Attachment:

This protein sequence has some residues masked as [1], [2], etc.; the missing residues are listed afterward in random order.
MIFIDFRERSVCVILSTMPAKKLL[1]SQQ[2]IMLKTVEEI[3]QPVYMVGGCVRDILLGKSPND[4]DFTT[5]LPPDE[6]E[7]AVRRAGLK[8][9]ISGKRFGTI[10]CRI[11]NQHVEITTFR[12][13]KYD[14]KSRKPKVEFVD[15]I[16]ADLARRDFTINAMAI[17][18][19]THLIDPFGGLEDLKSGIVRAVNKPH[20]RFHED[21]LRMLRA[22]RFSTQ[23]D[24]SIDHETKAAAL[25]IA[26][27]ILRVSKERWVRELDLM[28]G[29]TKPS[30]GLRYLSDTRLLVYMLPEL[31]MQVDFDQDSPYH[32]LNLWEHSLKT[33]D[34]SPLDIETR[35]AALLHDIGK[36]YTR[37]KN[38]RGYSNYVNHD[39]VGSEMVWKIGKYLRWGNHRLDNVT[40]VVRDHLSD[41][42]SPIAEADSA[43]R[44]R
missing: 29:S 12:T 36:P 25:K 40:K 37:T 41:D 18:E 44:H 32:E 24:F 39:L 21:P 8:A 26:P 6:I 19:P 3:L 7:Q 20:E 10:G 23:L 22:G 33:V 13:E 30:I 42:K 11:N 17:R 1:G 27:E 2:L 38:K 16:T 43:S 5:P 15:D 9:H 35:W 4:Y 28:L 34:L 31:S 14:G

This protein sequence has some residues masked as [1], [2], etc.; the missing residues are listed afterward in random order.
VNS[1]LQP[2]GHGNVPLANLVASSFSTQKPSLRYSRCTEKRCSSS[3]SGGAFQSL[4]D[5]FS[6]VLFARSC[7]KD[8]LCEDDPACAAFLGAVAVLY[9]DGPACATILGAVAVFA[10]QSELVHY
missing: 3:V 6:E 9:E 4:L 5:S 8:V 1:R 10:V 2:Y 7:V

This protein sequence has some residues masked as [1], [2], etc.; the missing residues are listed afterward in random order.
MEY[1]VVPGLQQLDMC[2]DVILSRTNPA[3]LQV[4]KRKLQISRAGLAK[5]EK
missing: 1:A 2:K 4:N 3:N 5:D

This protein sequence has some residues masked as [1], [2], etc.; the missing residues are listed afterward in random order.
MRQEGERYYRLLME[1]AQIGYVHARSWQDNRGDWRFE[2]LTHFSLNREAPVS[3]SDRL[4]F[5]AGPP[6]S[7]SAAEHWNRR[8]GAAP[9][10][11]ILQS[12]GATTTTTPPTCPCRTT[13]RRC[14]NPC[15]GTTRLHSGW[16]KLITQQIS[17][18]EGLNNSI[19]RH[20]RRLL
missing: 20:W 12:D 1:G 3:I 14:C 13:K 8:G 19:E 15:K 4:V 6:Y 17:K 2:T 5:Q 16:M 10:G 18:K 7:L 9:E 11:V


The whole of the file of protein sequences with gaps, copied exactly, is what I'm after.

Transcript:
This protein sequence has some residues masked as [1], [2], etc.; the missing residues are listed afterward in random order.
MIFIDFRERSVCVILSTMPAKKLL[1]SQQ[2]IMLKTVEEI[3]QPVYMVGGCVRDILLGKSPND[4]DFTT[5]LPPDE[6]E[7]AVRRAGLK[8][9]ISGKRFGTI[10]CRI[11]NQHVEITTFR[12][13]KYD[14]KSRKPKVEFVD[15]I[16]ADLARRDFTINAMAI[17][18][19]THLIDPFGGLEDLKSGIVRAVNKPH[20]RFHED[21]LRMLRA[22]RFSTQ[23]D[24]SIDHETKAAAL[25]IA[26][27]ILRVSKERWVRELDLM[28]G[29]TKPS[30]GLRYLSDTRLLVYMLPEL[31]MQVDFDQDSPYH[32]LNLWEHSLKT[33]D[34]SPLDIETR[35]AALLHDIGK[36]YTR[37]KN[38]RGYSNYVNHD[39]VGSEMVWKIGKYLRWGNHRLDNVT[40]VVRDHLSD[41][42]SPIAEADSA[43]R[44]R
missing: 29:S 12:T 36:P 25:K 40:K 37:T 41:D 18:E 44:H 32:E 24:F 39:L 21:P 8:A 26:P 6:I 19:P 3:L 7:Q 20:E 10:G 23:L 22:G 33:V 13:E 30:I 42:K 11:N 17:R 1:G 27:E 2:L 38:K 16:T 43:S 5:P 15:D 9:H 35:W 4:Y 28:L 34:L 31:S 14:G

This protein sequence has some residues masked as [1], [2], etc.; the missing residues are listed afterward in random order.
VNS[1]LQP[2]GHGNVPLANLVASSFSTQKPSLRYSRCTEKRCSSS[3]SGGAFQSL[4]D[5]FS[6]VLFARSC[7]KD[8]LCEDDPACAAFLGAVAVLY[9]DGPACATILGAVAVFA[10]QSELVHY
missing: 3:V 6:E 9:E 4:L 5:S 8:V 1:R 10:V 2:Y 7:V

This protein sequence has some residues masked as [1], [2], etc.; the missing residues are listed afterward in random order.
MEY[1]VVPGLQQLDMC[2]DVILSRTNPA[3]LQV[4]KRKLQISRAGLAK[5]EK
missing: 1:A 2:K 4:N 3:N 5:D

This protein sequence has some residues masked as [1], [2], etc.; the missing residues are listed afterward in random order.
MRQEGERYYRLLME[1]AQIGYVHARSWQDNRGDWRFE[2]LTHFSLNREAPVS[3]SDRL[4]F[5]AGPP[6]S[7]SAAEHWNRR[8]GAAP[9][10][11]ILQS[12]GATTTTTPPTCPCRTT[13]RRC[14]NPC[15]GTTRLHSGW[16]KLITQQIS[17][18]EGLNNSI[19]RH[20]RRLL
missing: 20:W 12:D 1:G 3:I 14:C 13:K 8:G 19:E 15:K 4:V 6:Y 17:K 2:T 5:Q 16:M 10:G 18:K 7:L 9:E 11:V